# Assume that you are a public health research officer investigating a disease outbreak, and your supervisor is recommending that you use probability sampling. Would you agree with your supervisor’s rec

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Assume that you are a public health research officer investigating a disease outbreak, and your supervisor is recommending that you use probability sampling. Would you agree with your supervisor’s recommendation? Why, or why not? What other sampling method could you use?

Course Textbook: Sullivan, L. M. (2018). Essentials of Biostatistics in public health (3rd ed.). Jones & Bartlett Learning. https://online.vitalsource.com/#/books/9781284142853

At least 200 words.

Assume that you are a public health research officer investigating a disease outbreak, and your supervisor is recommending that you use probability sampling. Would you agree with your supervisor’s rec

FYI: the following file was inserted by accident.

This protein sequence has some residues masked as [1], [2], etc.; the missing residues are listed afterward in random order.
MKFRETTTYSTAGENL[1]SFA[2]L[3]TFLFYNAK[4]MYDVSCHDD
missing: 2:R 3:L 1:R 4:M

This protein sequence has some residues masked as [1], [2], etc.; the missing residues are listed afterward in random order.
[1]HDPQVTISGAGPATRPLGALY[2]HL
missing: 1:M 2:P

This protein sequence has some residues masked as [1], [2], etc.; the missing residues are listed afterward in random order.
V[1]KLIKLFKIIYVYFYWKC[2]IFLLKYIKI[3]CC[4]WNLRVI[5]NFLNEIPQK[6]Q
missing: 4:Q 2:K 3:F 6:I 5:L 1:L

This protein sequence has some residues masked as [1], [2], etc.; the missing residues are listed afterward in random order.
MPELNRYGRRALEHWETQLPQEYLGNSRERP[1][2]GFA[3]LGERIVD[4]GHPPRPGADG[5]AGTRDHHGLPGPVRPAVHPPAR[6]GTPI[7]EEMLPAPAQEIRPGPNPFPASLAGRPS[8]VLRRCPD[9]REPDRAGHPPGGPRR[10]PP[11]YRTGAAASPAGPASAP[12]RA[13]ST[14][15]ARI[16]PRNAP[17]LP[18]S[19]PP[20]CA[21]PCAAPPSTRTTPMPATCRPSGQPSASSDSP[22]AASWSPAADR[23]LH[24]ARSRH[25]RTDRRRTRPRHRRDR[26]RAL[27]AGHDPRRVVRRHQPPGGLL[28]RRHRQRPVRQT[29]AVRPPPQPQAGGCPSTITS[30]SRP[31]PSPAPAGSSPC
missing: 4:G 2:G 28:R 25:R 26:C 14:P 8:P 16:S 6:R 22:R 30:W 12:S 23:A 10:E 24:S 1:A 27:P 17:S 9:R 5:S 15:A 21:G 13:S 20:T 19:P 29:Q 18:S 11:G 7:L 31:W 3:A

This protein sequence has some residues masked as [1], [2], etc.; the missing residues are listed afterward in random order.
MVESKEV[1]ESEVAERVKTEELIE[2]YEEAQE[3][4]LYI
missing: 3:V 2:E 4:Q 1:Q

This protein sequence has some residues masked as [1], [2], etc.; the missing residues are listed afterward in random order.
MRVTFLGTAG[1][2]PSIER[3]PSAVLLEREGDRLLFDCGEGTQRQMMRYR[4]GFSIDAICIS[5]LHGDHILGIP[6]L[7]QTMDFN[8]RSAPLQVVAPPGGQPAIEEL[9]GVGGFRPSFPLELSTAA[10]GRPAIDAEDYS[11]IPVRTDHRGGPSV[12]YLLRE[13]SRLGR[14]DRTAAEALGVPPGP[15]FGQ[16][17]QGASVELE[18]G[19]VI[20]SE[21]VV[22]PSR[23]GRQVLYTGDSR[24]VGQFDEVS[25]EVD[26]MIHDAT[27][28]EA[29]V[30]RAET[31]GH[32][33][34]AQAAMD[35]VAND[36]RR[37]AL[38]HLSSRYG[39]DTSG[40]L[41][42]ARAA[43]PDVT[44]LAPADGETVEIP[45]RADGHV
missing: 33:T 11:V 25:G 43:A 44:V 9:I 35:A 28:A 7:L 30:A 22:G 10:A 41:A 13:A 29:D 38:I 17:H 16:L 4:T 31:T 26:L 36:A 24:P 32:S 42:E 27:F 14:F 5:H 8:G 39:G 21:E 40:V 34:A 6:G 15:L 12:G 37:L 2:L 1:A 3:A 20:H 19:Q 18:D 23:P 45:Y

PUH 5302, Applied Biostatistics 1 Cou rse Learning Outcomes for Unit III Upon completion of this unit, students should be able to: 4. Recommend solutions to public health problems using biostatistical methods. 4.1 Compute and interpret probability for biostatistical analysis. 4.2 Draw conclusions about public health problems based on biostatistical methods. 5. Analyze public health information to interpret results of biostatistical analysis. 5.1 Analyze literature related to biostatistical analysis in the public health field. 5.2 Prepare an annotated bibliography that explores a topic related to public health issues. Course/Unit Learning Outcomes Learning Activity 4.1 Unit Lesson Chapter 5 Unit III Problem Solving 4.2 Unit Lesson Chapter 5 Unit III Problem Solving 5.1 Chapter 5 Unit III Annotated Bibliography 5.2 Chapter 5 Unit III Annotated Bibliography Reading Assignment Chapter 5 : The Role of Probability Unit Lesson Welcome to Unit III. In previous units, we discussed some fundamentals of biostatistics and their application to solving public health problems. In Unit III, we will compute, interpret, and apply probability, especially in relation to different populations. Computing and Interpreting Probabilities Probability means using a number (or numbers) to demonstrate how likely something is to occur. For example, if a coin is tossed, the probability of getting a head s or tail is one out of two chances; that is ½. Researchers have used probability studies to predict weather and other events and have been successful to some extent. Public health professionals have used statistical methods to predict the chances of health – related events, thereby providing arguments in favor of taking precautionary measures and warning the general public on important health issues. In biostatistics, we use both descriptive statistics and inferential statistics to address public health issues with in a population. In most cases, researchers are not able to study the entire population; they try to get a sample from the population from which they can generalize their findings. Descriptive Statistics Aside from the use of probability sampling methods, there are other methods used for the computation and interpretation of data; these are generally known as descriptive statistics. With descriptive statistics, we UNIT III STUDY GUIDE Probability PUH 5302, Applied Biostatistics 2 UNIT x STUDY GUIDE Title normally compute the mean, mode, median, variance, and standard deviation. Information obtained using such computation methods is used for descriptiv e purposes, as opposed to information obtained from inferential statistics. Let’s examine this example using the numbers 5, 10, 2, 4, 6, 10, 2, 3, and 2 . The mean is the sum of all the numbers ÷ the number of cases = 37 ÷ 9 = 4.11 The median is the middle number after the numbers have been arranged in an ascending or descending order = 4 The mode is the most frequently occurring number = 2 You can calculate the variance and standard deviation from the definitions given here: Variance is the departure from the mean ( ±) or the a verage of the squared differences of the mean. Standard deviation is the √variance ( the square root of the variance). Population and Sample A sample is just a smaller subgroup of a larger population. Researchers can take a sample from the population for a specific study. It is also possible to get different samples from a population. The most important thing here is that the sample characteris tics must reflect the population because the results of the findings are generalized to the entire population. In this case, the sampling method is very important. There are different types of sampling methods, including: simple random sampling : every item has equal and independent chances of been selected; systematic sampling : every n th item is selected in a given number of sample; stratified sampling : the population is divided into subgroups and simple random sampling is used on each group; cluster sa mpling : a population is divided into several areas and random areas are selected to asses; quota sampling : the number of people to sample is chosen and then any method is used to sample the desired sample size; selective sampling : a selected set of people is selected ; convenience sampling : available research subjects are used ; snowball sampling : recommend ations from subjects meeting similar research characteristics are used ; and the oretical sampling : sampling is for the purpose of testing a the ory (Changing Minds, n.d.). Computing and interpreting probability for biostatistical analysis in health -related issues such as disease prevalence and incidence in a population is vital. The method of data collected and the type of analytical methods used are critical. Public health researchers may use two sampling methods: Probability sampling is the sampling method where every unit in the population has a chance of being selected in the sam ple (Sullivan, 2018). Probability sampling is widely used in qua ntitative sampling, making it possible for the selected sample to be unbiased. Unbiased reports from public health researchers are important for the veracity of the research studies. See the example below: PUH 5302, Applied Biostatistics 3 UNIT x STUDY GUIDE Title Assume that out of a population of 1500 persons, 1000 are male, and 500 are females. From those samples, 500 males and 300 females were also exposed to HIV. Representing the data in probability terms may help significantly for comparison and reporting purposes. This information could be reported thus: P(males) = 1000 / 1500 = 0.66 P (females) = 500 / 1500 = 0.33 P(males exposed to HIV) = 500 / 1500 = 0.33 P(females exposed to HIV) = 300 / 1500 = 0.2 P(persons exposed to HIV) = 800 / 1500 = 0.53 Non -probability sampling is any sampling method where some of the population has no chance of selection (Sullivan, 2018). It is widely used in qualitative sampling. The use of nonprobability sampling makes it possible for public health researchers to insert descriptive comments regarding a sample , so they are cost effective and less time consuming. The n on -probability sampling method makes it possible to still conduct sampling where it is impractical for probability sampling to be done. There are also some disadvantages associated with this sampling method . There a re possibilities of lack of representation of some aspects of the population. In addition, generalization of results may be of low level and possible bias may be difficult to identify. This has a big implication for public health researchers who may want t o report accurate results or findings. At any rate, such reports have also help ed in providing vital information regarding disease and other aliments in the country. Proposing Solutions for Biostatistical Problems In proposing solutions for biostatistical problems, public health researchers, in addition to methods discussed above, use sensitivity and specificity testing, especially for investigations involving the presence of a diseases (Sullivan, 2018). L et’ s defin e these terms and examine some applications. Sensitivity and Specificity Sensitivity and specificity tests are used in screening in order to help identify individuals who have contracted a specific disease fo r which the screening is done. Sensitivity is the likelihood that a test will show the presence of a disease, while specificity testing looks for the likelihood that a disease is absent. In order to understanding this concept, let’s examine the table below . Screening Disease No Disease Total Positi ve A = 25 B = 50 A + B = 75 Negative C = 5 D = 120 C + D = 125 Total A + C = 30 B + D = 170 N = 200 Using the table above, disease presen ce is evaluated by Sensitivity = P(Screen positive | Disease) = A / (A + C) x 100 Specificity = P(Screen negative | Disease free) = D / (B + D) x 100 Disease absen ce is evaluated by P(Screen positive | Disease free) = B / (B+C) x 100 P(Screen negative | Disease) = C / (A + C) x 100 Let’ s see how these measures are applied in public health situations. Assume that 200 people are tested for a particular disease; 30 people tested positive for the disease, and 170 people do not have the disease. Calculate (the answers are below) . 1. Prevalence 2. Sensitivity 3. Specificity PUH 5302, Applied Biostatistics 4 UNIT x STUDY GUIDE Title 4. Positive predictive value 5. Negative predictive value Answers: 1. Prevalence Total disease / Total = 30 / 200 x 100 = 15% 2. Sensitivity A / (A + C) x 100 25 / 30 x 100 = 83.3% 3. Specificity D / (D + B) x 100 120 / 170 x 100 = 70.58% 4. Positive Predictive Value P(Disease | Screen Positive) = Positive for Disease (A) / Total Positive (A + B) 25 / 75 x 100 = 33.33 % 5. Negative Predictive Value P(Disease Free | Screen Negative) = Negative for No Disease (D) / Total Negative (C = D) 120 / 125 x 100 = 96% Using this method, public health officials are able to compare and contrast and report diseases and other public health issues effectively within a population. In another example, a screening test for Down Syndrome was conducted which yielded the following results: Screening Test Result Affected Fetus Unaffected Fetus Total Positive 17 251 268 Negative 5 449 45 4 Total 22 700 722 Thus, the performance characteristics of the test are: Sensitivity = P (Screen Positive | Affected Fetus) = 17 / 22 =0. 772 Specificity = P (Screen Negative | Unaffected Fetus) = 449 / 700 =0. 641 False Positive Fraction = P (Screen Positive | Unaffected Fetus) = 251 / 700 = 0. 359 False Negative Fraction = P (Screen Negative | Affected Fetus) = 5 / 22 = 0. 227 Interpretation of results : If a woman is carrying an affected fetus, there is a 77.2% probability that the screening test will be positive. If the woman is carrying an u naffected fetus, there is a 64.1 % probability that the screening test will be negative. However, the fa lse positive and false negative fractions are a concern of this test. If a woman is carrying an u naffected fetus, there is a 35.9 % probability that the screening test will be positive. In addition, if the woman is carrying an affected fetus there is a 22.7 % probability that the test will be negative. Sample Size Determination In this section, we will only briefly discuss sample size and sample size determination because there is a whole lesson on this further in the course. For any research involving subjects (participants) within a PUH 5302, Applied Biostatistics 5 UNIT x STUDY GUIDE Title population, it is important to get the appropriate sample sizes because sample sizes that are too small or too large are detrimental to the study. The wrong sample size may yield poor results, creating validity problems. In order to overcome the problem of sample size in a research, experts have come up with various methods of sample size determination. Some of these include: 1. Various free sample size calculators on the Internet —if you search “sample size calculator” on your favorite search engine, there are many readily available. 2. Survey Monkey provides a sample size calculator on its website (SurveyMonkey, n.d.). 3. National Statistical Service’s Sample Siz e Calculator is a website. 4. Manual calculations are another option. B efore using calculations, we need to know few things, namely: a. population size , b. margin of error or c onfidence interval (this determines how much higher or lower than the population mean the sample mean can fall, commonly a margin of error of ± 5% ), c. confidence level (the most common confidence interval used is 95% confident ), and d. standard deviation (m any researchers safely use .5 ). We will also need the z -score and the standard values used for the most common confidence levels . 90% z -score = 1.645 95% z -score = 1.96 99% z -score = 2.576 The next step is to insert the z-score, standard deviation, and confidence interval into this equation: Necessary sample size = (z -score) 2 x StdDev x (1 – StdDev) / (margin of error) 2 Let’ s see an example here assuming a 95% confidence level, .5 standard deviation, and a margin of error of ± 5%. Sample size = ( (1.96) 2 x .5(.5) ) / (.05) 2 = (3.8416 x .25) / .0025 = .9604 / .0025 = 384.16 Subjects needed = 385 (Sample size) The number of subjects needed will vary if a different z-score, confidence interval , or margin of error is used. Note: This equation is used when we do not know the population size. In summary, this lesson introduced you to the importance of probab ility and how it can be used in the public health field. There are many different types of sampling methods, and it is important to be familiar with each one. In addition, it is also crucial to be able to effectively determine a sufficient sample size for a study. This topic will be explored more in depth in a later unit. References Changing Minds . (n.d.). Cho osing a sampling method. Retrieved from http://changingminds.org/explanations/research/sampling/choosing_sampling.htm Sullivan, L. M. (2018). Esse ntials of biostatistics in public health (3rd ed.). Burlington, MA: Jones & Bartlett Learning . Survey Monkey . (n.d.). Sample size calculator. Retrieved from https://www.surveymonkey.com/mp/sample – size -calculator/ PUH 5302, Applied Biostatistics 6 UNIT x STUDY GUIDE Title Learning Activities (Nong raded) Nongraded Learning Activities are provided to aid students in their course of study. You do not have to submit them. If you have questions, contact your instructor for further guidance and information. For extra practice with probability concepts, c omple te the following Chapter 5 practice problems on pages 99 – 100 in your textbook : 12, 13, 14, 15, and 18. Be sure to s how all of your work.